Top News: Seventy-Five Bodies Found In Benghazi

As a temporary ceasefire took hold in Tripoli to allow firefighters to control a huge blaze at a fuel depot, at least seventy-five bodies, mostly soldiers, were found in Benghazi after two days of fighting in which Islamist militias overran an army base.



Israeli negotiators land in Cairo for Gaza talks
An Israeli delegation arrived in Cairo on Wednesday to discuss with Egyptian officials a possible ceasefire in the Gaza Strip, airport officials said. Cairo, a key mediator in truce negotiations between Israel and Gaza’s Hamas rulers, was also expected to host a Palestinian delegation later this week. Talks are expected to take place in Egypt on Thursday involving President Mahmoud Abbas at the head of a united Palestinian delegation. “A representative from Hamas is part of the official Palestinian delegation,” a Cairo-based diplomat said. Meanwhile, Egypt strongly condemned Israel’s “continued targeting of innocent Palestinian civilians in Gaza,” according to a statement by the foreign affairs ministry on Wednesday. The statement is the second in two days which states its rejection of Israel’s “excessive” use of “unjustified” violence against Palestinians. [AFP, 7/31/2014]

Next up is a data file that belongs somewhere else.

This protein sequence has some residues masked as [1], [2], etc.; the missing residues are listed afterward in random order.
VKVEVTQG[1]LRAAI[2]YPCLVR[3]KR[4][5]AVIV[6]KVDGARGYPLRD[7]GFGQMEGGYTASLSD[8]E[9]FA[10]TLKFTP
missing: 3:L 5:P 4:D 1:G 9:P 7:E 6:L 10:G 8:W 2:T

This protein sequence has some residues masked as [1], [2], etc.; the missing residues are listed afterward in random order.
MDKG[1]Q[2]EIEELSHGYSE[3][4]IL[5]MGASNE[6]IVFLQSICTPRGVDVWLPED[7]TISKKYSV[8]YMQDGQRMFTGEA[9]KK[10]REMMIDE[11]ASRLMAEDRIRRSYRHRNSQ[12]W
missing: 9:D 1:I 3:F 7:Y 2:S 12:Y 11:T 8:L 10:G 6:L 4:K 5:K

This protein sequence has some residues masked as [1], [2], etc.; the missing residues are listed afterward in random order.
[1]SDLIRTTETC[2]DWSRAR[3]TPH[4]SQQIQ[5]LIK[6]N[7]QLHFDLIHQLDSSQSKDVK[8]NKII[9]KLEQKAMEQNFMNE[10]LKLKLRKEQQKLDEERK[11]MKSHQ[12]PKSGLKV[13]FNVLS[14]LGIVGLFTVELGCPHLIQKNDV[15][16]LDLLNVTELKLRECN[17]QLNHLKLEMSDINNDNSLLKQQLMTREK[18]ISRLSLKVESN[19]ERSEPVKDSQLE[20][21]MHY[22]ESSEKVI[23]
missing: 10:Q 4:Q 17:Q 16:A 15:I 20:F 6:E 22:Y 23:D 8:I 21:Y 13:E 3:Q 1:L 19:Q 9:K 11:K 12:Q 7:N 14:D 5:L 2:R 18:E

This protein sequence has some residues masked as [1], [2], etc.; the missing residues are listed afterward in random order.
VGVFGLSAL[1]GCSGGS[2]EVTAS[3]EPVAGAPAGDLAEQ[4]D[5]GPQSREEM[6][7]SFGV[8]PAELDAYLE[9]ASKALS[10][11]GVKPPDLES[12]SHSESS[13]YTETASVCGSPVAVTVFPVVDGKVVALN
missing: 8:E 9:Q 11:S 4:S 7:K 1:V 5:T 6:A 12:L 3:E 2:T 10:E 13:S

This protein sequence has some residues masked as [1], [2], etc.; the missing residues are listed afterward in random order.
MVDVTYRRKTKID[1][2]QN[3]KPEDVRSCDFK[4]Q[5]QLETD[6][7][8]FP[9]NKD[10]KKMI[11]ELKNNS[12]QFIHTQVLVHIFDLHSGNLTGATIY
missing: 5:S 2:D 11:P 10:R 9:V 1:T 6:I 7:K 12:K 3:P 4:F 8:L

Egypt on mission to quench $21 billion energy thirst
Egypt’s power demand is expected to grow 6 percent per annum over the next seven years, but the country needs to invest heavily in the sector to meet rising demand. It will certainly be a tall order. The Energy Sector Management Assistance Program (ESMAP) estimates that the country needs $21 billion in power infrastructure investment over the next seven years to catch up with soaring domestic demand for power. [Zawya DJ, 7/31/2014]

Egypt arrests 290 nationals fleeing Libya unrest
Egyptian authorities arrested 290 nationals on Wednesday for trying to illegally return home from Libya, apparently fleeing mounting unrest in the capital Tripoli and the eastern city of Benghazi. The returnees, who crossed through Egypt’s western frontier with Libya into the border city of Salloum, did not possess the required documents or passports. They were also accused of being present in a military zone off-limits to civilians and were to be investigated by military prosecutors. Nearly 2,000 of the estimated 330,000 to 1.5 million Egyptians working in Libya returned home Wednesday through the Salloum border crossing. [Ahram Online, Shorouk (Arabic), 7/31/2014]